Sensory impairment

Accessibility: the missing essential in cloud services

no
Show on home page

Independent access expert Media Access Australia has released a research paper on the need for commercial services and governments to incorporate accessibility for people with disabilities into their cloud services.

The research finds that improving the useability of cloud services is an essential criterion in organisations efforts to maximise their customer engagement opportunities and ensure that they are not left behind by their competitors, some of whom have already discovered the commercial potential of access.


Top of page

Google Glass flips the classroom

no
Show on home page

Students with disabilities at times require specialist technology in the classroom that is often relevant just for their use. With the yet to be released Google Glass wearable head mounted technology, that scenario appears to be ‘flipped on its head’, with the technology being marketed as mainstream.

Some stories about Google Glass help to explain the technology’s potential. Google Glass appears to provide an opportunity for consumers to access and engage in leisure and learning opportunities without significant access barriers. Telstra have been involved in a trial with b2cloud of prototype apps to support those with hearing or vision loss for use with Google Glass.

Digital media and technology: 

Top of page

Disability employment: three easy steps

no
Show on home page

Getting ready to either help or directly employ people with disabilities is easier than you think. Here are three reasons why.

Workplace systems and technology

A major misconception is that there is an expense in setting up computers, office equipment and other systems so that they can be used by people with disabilities.

While this may once have been the case, it’s simply not true anymore. ‘Disabled employment’ no longer means ‘expensive’ or ‘too hard to set up’ and should not be viewed as a barrier.

That’s because the mainstream office technology that we all use—Windows, iOS, OS X and Android-based systems—is now packed with built-in accessibility features.


Top of page

Ai-Media expansion to benefit education and business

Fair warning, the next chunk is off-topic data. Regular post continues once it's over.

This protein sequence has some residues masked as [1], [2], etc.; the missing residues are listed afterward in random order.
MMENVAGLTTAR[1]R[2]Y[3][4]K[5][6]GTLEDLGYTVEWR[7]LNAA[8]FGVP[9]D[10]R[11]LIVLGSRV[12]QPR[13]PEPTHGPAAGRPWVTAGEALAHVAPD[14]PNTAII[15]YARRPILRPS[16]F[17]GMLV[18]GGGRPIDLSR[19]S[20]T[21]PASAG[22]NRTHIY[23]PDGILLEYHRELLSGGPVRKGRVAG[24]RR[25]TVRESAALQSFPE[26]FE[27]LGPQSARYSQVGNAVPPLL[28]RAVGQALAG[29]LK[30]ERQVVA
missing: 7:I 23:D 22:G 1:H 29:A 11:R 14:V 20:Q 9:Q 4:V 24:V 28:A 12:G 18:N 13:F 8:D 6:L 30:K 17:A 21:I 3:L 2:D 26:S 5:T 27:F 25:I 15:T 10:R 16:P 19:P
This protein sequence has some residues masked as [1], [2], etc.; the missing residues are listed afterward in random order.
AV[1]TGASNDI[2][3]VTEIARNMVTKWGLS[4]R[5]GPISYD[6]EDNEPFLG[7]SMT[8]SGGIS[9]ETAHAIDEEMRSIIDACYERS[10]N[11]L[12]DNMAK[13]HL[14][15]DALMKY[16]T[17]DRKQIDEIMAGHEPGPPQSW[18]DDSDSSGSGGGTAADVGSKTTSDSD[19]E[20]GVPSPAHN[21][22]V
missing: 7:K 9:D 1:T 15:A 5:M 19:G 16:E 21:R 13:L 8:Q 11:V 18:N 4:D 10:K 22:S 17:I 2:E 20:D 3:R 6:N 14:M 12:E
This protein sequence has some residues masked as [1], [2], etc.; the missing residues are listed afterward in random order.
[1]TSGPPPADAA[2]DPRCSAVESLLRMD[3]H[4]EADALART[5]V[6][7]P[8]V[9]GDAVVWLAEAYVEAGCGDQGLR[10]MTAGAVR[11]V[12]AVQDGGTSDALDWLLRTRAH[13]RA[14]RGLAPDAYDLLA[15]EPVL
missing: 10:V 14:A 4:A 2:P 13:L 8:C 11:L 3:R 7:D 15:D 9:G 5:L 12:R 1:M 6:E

no
Show on home page

Access provider Ai-Media has expanded its operations to Melbourne as part of growing its national and global operations in Sydney, Brisbane, Adelaide and London.

Ai-Media CEO Tony Abrahams said he was “delighted to be able to additionally service our broadcast, education, corporate and government clients from this dynamic city”.

The provision of captions via speech-to-text in the classroom, workplace, at conferences and in meetings has increased access to information and services for people with hearing impairment and other needs. This access affords people the opportunity to participate fully and make equitable contributions in their chosen fields or places of learning.


Top of page

Teacher information (vision)

It is vital that teachers with students who are blind or have low vision in their classrooms can create an equitable educational environment through the use of accessibility practices.


Top of page

Technology for increased classroom access

Advances in technology have seen the concept of learning escape the confines of the classroom, however teachers need to ensure that BYOD and other devices or equipment in the classroom don’t pose a barrier for students with diverse learning needs. Accessibility features may need to be enabled on the devices.

To achieve best practice, modelling accessible use of media in your school communities can be facilitated by:


Top of page

WA Accessibility Camp agenda now available

no
Show on home page

The agenda for the WA accessibility camp to be held on 1 August 2014 is now available. The event is headlined with keynotes by Alec Coles from the Western Australian Museum based on the topic ‘An Accessible Museum for WA’, and MAA’s own Dr Scott Hollier speaking about recent advances on accessibility and cloud computing.

The full agenda is as follows:

9:15 – 9:30: Registration

Session 1 – Keynotes

9:30 – 9:45: Introduction (Morgan Strong)
9:45 – 10:15: An Accessible Museum for WA (Alec Coles)
10:15 – 10:45: Accessibility in the cloud (Dr. Scott Hollier)

10:45 – 11:00: Morning Break


Top of page

Print Disability Round Table: call for papers

no
Show on home page

The Round Table on Information Access for People with Print Disabilities is now calling for presentation abstracts for its May 2014 event.

The Round Table focuses on how information can be made more available for those for whom print materials such as books and newspapers present a barrier. This includes people who are blind, vision impaired, have dyslexia or have limited dexterity.

The theme of the 2014 conference is ‘Information Access – Putting the person at the centre’. This explores how current systems and policy frameworks can be improved to put the needs of print disabled consumers first.


Top of page

Pages

Subscribe to RSS - Sensory impairment